Jacintha Saldanha: Kate nurse memorial service held

Jacintha Saldanha
Image caption Jacintha Saldanha put the call from the presenters through to another nurse

A memorial service has been held at the King Edward VII hospital for the nurse who took a hoax call about the Duchess of Cambridge's treatment.

Jacintha Saldanha was found dead last Friday, three days after taking the call from two Australian radio DJs.

A memorial mass also took place in Mrs Saldanha's adopted hometown of Bristol.

The hospital has defended its actions after the Guardian reported Mrs Saldanha had criticised staff in one of her three suicide notes.

A spokeswoman said she had been given support by management.

Chief executive of the hospital, John Lofthouse, said: "King Edward VII's is a small hospital, with a tight-knit team. Everybody knew Jacintha, and we were all left deeply shocked by her tragic death following the hoax telephone call.

"This service was a chance for everyone here to pay their respects and remember a dear colleague."

Mrs Saldanha, a 46-year-old wife and mother of two, transferred the telephone call on 4 December to a colleague who then gave a detailed update on the duchess's condition to the hoaxers.

'Cruel hoax'

The duchess, who is in the early stages of pregnancy, was receiving treatment at the hospital for hyperemesis gravidarum, an extreme form of morning sickness.

On Thursday, an inquest at Westminster's Coroner Court heard that Mrs Saldanha was found hanged in her nurse's quarters in central London.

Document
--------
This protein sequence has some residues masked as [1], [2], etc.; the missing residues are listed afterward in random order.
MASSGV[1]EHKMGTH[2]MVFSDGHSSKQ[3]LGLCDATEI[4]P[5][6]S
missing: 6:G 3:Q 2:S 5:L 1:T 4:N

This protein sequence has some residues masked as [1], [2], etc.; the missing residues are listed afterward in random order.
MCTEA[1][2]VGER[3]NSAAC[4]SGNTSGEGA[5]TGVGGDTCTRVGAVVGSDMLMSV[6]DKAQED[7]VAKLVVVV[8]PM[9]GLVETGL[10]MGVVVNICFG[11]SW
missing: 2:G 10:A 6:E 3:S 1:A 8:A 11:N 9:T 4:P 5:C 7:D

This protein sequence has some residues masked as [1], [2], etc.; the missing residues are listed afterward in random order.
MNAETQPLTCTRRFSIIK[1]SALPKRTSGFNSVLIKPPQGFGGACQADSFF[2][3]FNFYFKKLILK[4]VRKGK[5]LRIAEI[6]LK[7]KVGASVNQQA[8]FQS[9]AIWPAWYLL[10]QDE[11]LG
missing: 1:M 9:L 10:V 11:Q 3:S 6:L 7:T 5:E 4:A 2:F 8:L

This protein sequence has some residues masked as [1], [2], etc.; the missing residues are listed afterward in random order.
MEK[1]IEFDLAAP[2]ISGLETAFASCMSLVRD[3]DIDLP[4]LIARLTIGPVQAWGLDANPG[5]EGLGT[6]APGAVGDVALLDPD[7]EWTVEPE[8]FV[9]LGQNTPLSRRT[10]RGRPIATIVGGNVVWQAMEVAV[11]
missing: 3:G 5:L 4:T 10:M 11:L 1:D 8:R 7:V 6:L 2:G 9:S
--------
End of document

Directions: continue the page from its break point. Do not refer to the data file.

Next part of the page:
A hospital spokeswoman said she could not comment on the Guardian's report on the content of Mrs Saldanha's suicide notes as no-one had seen them.

She said: "Following the hoax call, hospital management offered her their support and told her that they considered her to be the victim of a cruel hoax, and that they stood by her actions."

Labour MP Keith Vaz, who is representing Mrs Saldanha's family, has written to the hospital's chief executive calling for him to release the "full facts" of what happened.

Writing in reply to Mr Vaz, Mr Lofthouse said: "Jacintha believed that the call was genuine, and she felt it appropriate to put the call through. We stand by her judgment.

"Following the hoax call, Jacintha was reassured on a number of occasions by senior management that no blame was attached to her actions and that there were no disciplinary issues involved, because she had been the victim of a cruel trick."

In an earlier statement, the hospital said it had met her family earlier in the week and answered all of their questions in full.

"We are continuing to support the family in a number of ways," it said.

On Saturday, a mass is also due to be held for Mrs Saldanha at London's Westminster Cathedral.

The mass will be offered "for the repose of the soul of Jacintha and her grieving family," a spokesman said.

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